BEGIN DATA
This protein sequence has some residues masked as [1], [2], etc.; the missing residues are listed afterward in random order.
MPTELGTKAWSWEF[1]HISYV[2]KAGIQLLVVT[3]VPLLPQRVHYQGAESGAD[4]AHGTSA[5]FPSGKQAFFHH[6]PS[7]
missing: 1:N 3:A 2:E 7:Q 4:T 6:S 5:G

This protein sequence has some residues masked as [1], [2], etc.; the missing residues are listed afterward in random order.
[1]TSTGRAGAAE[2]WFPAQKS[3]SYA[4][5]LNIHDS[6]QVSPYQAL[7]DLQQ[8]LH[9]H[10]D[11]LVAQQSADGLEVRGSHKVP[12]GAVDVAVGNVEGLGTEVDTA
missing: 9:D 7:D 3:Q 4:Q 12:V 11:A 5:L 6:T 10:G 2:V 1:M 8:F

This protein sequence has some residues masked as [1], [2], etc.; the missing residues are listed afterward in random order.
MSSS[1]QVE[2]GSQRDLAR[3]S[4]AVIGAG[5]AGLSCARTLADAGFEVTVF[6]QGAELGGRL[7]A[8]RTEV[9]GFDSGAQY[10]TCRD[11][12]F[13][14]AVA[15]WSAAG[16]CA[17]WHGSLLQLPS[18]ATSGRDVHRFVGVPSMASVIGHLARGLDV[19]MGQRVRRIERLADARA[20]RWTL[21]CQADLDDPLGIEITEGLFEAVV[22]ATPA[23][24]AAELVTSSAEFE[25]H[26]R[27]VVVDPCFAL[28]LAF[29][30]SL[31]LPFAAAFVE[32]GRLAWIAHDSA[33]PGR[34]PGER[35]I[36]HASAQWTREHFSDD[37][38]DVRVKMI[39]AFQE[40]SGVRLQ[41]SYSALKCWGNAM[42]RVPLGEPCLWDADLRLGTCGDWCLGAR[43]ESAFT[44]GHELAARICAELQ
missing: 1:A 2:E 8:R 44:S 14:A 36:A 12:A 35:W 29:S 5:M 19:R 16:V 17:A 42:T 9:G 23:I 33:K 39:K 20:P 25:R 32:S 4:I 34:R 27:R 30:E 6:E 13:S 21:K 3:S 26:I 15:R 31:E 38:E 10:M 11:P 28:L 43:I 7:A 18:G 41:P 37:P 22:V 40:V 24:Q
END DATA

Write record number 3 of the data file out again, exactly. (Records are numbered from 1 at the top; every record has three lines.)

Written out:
This protein sequence has some residues masked as [1], [2], etc.; the missing residues are listed afterward in random order.
MSSS[1]QVE[2]GSQRDLAR[3]S[4]AVIGAG[5]AGLSCARTLADAGFEVTVF[6]QGAELGGRL[7]A[8]RTEV[9]GFDSGAQY[10]TCRD[11][12]F[13][14]AVA[15]WSAAG[16]CA[17]WHGSLLQLPS[18]ATSGRDVHRFVGVPSMASVIGHLARGLDV[19]MGQRVRRIERLADARA[20]RWTL[21]CQADLDDPLGIEITEGLFEAVV[22]ATPA[23][24]AAELVTSSAEFE[25]H[26]R[27]VVVDPCFAL[28]LAF[29][30]SL[31]LPFAAAFVE[32]GRLAWIAHDSA[33]PGR[34]PGER[35]I[36]HASAQWTREHFSDD[37][38]DVRVKMI[39]AFQE[40]SGVRLQ[41]SYSALKCWGNAM[42]RVPLGEPCLWDADLRLGTCGDWCLGAR[43]ESAFT[44]GHELAARICAELQ
missing: 1:A 2:E 8:R 44:S 14:A 36:A 12:A 35:W 29:S 5:M 19:R 16:V 17:A 42:T 9:G 23:I 33:K 39:K 20:P 25:R 32:S 4:I 34:R 27:R 30:E 6:E 13:S 21:K 3:S 26:I 15:R 31:E 38:E 10:M 11:P 28:L 43:I 7:A 18:G 41:P 37:P 22:V 40:V 24:Q